Thursday, August 11, 2011

Making Herbal Sugar (guest post)

This blog post is brought to you by my friend PJ Graham, who makes the most delicious cookies and baked goods. Here, she shares a way to add some variety to your cookies and other sweets. Enjoy!

Sweeten Things Up with Herbs

You may have heard about herbal butter or oils, but herbs can infuse something sweet as well – sugar! You can do this with many fresh herbs such as rosemary, lavender, lemon verbena, thyme, and mint.

To make an herbal sugar, you will need:

• 2 cups cane sugar

• 3 to 6 sprigs of the chosen fresh herb

• Small jar or container with an airtight lid

Place the sprigs of fresh herb in the jar or container. You can bruise the herbs to help the sugar absorb the oils more readily (some folks even grind the herbs in a mortar and pestle and leave the herb specks in the sugar).

Pour the sugar over the herb and seal the lid on the jar. Shake it well. Let it sit to absorb the herb’s oils – the longer it sits, the stronger the flavor will be. For most herbs, it’s best to let the sugar absorb the oils for several days and up to two weeks (rosemary is an exception – I’ve made usable rosemary sugar in just a few hours). Shake the jar once or twice a day.

When the sugar smells as strongly of the herb as you desire, remove the herb sprigs and reseal the jar until you want to use the sugar.

Stored out of direct sunlight in a sealed container, the sugar can stay good for a long time. If it loses the true smell of the herb, it’s time to throw it out.

Using Herbal Sugars

So how do you use herbal sugar? These sugars can add a special touch when used to sweeten tea or lemonade. Add subtle herb flavor to sugar cookies by rolling the balls of dough in an herbal sugar before flattening them. Or, replace plain sugar with herbal sugars to add a unique twist to a standard recipe. My secret recipe for Rosemary Apple Pie includes rosemary sugar – it makes a huge difference!

If you’re not comfortable winging how to use herbal sugars, here’s a recipe to get you started:


1/3 cup rosemary sugar

3-3/4 cups flour

1/2 teaspoon baking soda

1/2 teaspoon of salt

1 cup butter, slightly softened (or margarine or butter-flavor Crisco)

2 cups sugar

2 eggs

1/4 cup milk

1/2 teaspoon vanilla

1/2 to 1 teaspoon lemon extract

Zest of one lemon (or add more extract)

1 to 1-1/2 tablespoons fresh chopped rosemary

Grease cookie sheets and set aside. Preheat the oven to 375°.

In a medium bowl, whisk together the flour, soda, cream of tartar, and salt. Set this aside for later.

In a large bowl, beat the butter for a few seconds to break it up and then add the sugar. Beat until fluffy. Add the eggs, milk, vanilla, lemon extract, zest, and chopped rosemary; beat until combined. Add the dry ingredients, beating just until combined.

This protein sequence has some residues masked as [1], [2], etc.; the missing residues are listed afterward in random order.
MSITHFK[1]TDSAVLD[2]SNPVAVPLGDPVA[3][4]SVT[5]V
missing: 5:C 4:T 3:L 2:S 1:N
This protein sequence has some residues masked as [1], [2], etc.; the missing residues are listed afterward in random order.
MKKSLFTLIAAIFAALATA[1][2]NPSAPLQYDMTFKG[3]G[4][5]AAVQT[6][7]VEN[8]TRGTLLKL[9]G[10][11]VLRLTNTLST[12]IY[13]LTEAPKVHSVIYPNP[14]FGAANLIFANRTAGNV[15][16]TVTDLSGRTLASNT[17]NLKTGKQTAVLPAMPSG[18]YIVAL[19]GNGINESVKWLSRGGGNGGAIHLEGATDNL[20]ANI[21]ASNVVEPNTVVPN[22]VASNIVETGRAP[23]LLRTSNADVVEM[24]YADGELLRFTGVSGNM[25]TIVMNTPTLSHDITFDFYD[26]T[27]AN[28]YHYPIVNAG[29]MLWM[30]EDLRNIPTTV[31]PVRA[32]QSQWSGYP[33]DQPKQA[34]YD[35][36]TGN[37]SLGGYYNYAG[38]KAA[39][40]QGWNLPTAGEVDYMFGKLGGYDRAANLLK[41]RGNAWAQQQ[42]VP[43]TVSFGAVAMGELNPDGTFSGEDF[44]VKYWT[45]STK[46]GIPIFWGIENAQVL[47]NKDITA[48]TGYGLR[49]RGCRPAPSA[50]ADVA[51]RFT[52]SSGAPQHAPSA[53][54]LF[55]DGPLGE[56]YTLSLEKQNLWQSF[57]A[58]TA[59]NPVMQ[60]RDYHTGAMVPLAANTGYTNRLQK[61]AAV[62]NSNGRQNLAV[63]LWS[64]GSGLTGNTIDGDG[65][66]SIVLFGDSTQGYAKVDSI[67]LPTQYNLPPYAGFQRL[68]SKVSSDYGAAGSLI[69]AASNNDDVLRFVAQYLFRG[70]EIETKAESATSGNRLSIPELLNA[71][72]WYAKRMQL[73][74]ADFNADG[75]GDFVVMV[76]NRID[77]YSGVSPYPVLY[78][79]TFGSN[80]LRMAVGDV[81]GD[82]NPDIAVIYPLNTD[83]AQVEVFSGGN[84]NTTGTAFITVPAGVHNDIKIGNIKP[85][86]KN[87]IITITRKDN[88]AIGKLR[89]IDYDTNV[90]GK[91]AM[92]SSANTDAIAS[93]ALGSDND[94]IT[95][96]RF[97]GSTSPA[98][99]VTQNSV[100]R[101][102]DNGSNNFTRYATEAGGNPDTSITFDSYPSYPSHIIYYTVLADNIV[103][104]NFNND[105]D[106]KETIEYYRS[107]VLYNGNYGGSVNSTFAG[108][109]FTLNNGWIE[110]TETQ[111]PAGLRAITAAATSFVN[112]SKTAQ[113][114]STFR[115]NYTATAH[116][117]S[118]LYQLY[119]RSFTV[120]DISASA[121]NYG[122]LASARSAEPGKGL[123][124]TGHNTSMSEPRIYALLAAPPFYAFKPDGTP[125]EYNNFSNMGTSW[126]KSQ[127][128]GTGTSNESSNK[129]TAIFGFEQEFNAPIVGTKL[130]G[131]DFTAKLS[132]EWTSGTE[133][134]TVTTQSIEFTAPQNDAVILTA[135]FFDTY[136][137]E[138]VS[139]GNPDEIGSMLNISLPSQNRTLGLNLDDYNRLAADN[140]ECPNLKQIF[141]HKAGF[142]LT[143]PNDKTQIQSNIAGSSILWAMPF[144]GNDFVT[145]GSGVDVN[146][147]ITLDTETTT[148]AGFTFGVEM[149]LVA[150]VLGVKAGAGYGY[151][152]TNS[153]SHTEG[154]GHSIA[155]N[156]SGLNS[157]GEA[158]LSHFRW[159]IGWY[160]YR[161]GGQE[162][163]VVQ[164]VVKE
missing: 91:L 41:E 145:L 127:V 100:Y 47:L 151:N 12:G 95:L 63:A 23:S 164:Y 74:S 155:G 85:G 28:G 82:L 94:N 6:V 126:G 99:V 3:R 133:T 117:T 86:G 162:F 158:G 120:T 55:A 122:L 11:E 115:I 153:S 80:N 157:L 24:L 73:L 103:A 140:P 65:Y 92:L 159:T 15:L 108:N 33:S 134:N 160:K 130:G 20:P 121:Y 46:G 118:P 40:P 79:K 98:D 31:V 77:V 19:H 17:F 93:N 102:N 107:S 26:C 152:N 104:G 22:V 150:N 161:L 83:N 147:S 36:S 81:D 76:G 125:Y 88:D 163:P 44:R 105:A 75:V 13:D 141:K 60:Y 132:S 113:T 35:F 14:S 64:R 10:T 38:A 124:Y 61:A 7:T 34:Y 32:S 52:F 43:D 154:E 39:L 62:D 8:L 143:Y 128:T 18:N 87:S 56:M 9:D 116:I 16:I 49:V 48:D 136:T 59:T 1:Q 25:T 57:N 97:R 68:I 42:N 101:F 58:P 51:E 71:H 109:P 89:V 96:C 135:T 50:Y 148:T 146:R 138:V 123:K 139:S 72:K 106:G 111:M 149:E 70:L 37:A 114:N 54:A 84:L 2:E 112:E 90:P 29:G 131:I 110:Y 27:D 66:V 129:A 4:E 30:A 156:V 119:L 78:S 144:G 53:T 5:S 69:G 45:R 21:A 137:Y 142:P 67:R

Shape the dough into 1- to 1-1/4-inch balls, roll in the rosemary sugar, and place two inches apart on the cookie sheets. Flatten each ball slightly with the bottom of a glass. Bake for 8 minutes or just until they start turning golden in color.

Note: Because they continue to bake after removing them from the oven, it is always better to slightly undercook cookies rather than overcook them.

Let the cookies sit on the sheet for a minute or two before moving them to a cooling rack.

Wednesday, January 26, 2011

Need a Weekend Appointment?

I'm pleased to announce that starting in February 2011, I will be offering appointments on the first and third Sundays every month.

Hours will be from 1 p.m. to 5 p.m. Please schedule any Sunday appointments by noon on the Friday before to ensure there is time available for you.

You can make your appointment by calling me
@ 620.231.0172
or by email:

Friday, March 5, 2010

DVD review: A.M. & P.M. T'ai Chi with David-Dorian Ross

As you know, I'm always looking for ways to improve health and well being. While in MT school, I was fortunate enough to be able to take t'ai chi lessons from a wonderful instructor. But when I was back in Pittsburg, I no longer had that resource.

With the DVD: A.M. & P.M. T'ai Chi with David-Dorian Ross and CJ McPhee, I've been able to start back with this wonderful practice.

The DVD has two twenty minute sessions, one for beginning your day with increased energy; the other to help you wind down from your day and release stress and tension. The video is easy enough for beginners, and you'll soon find your flexibility improves so that the movements become smooth and flowing.

Filmed on the beach, with rolling waves in the background, it's soothing
just watching that! Add David-Dorian and CJ's clear instructions for the gentle and easy movements and you'll soon find yourself enjoying increased energy and a feeling of peace throughout the day.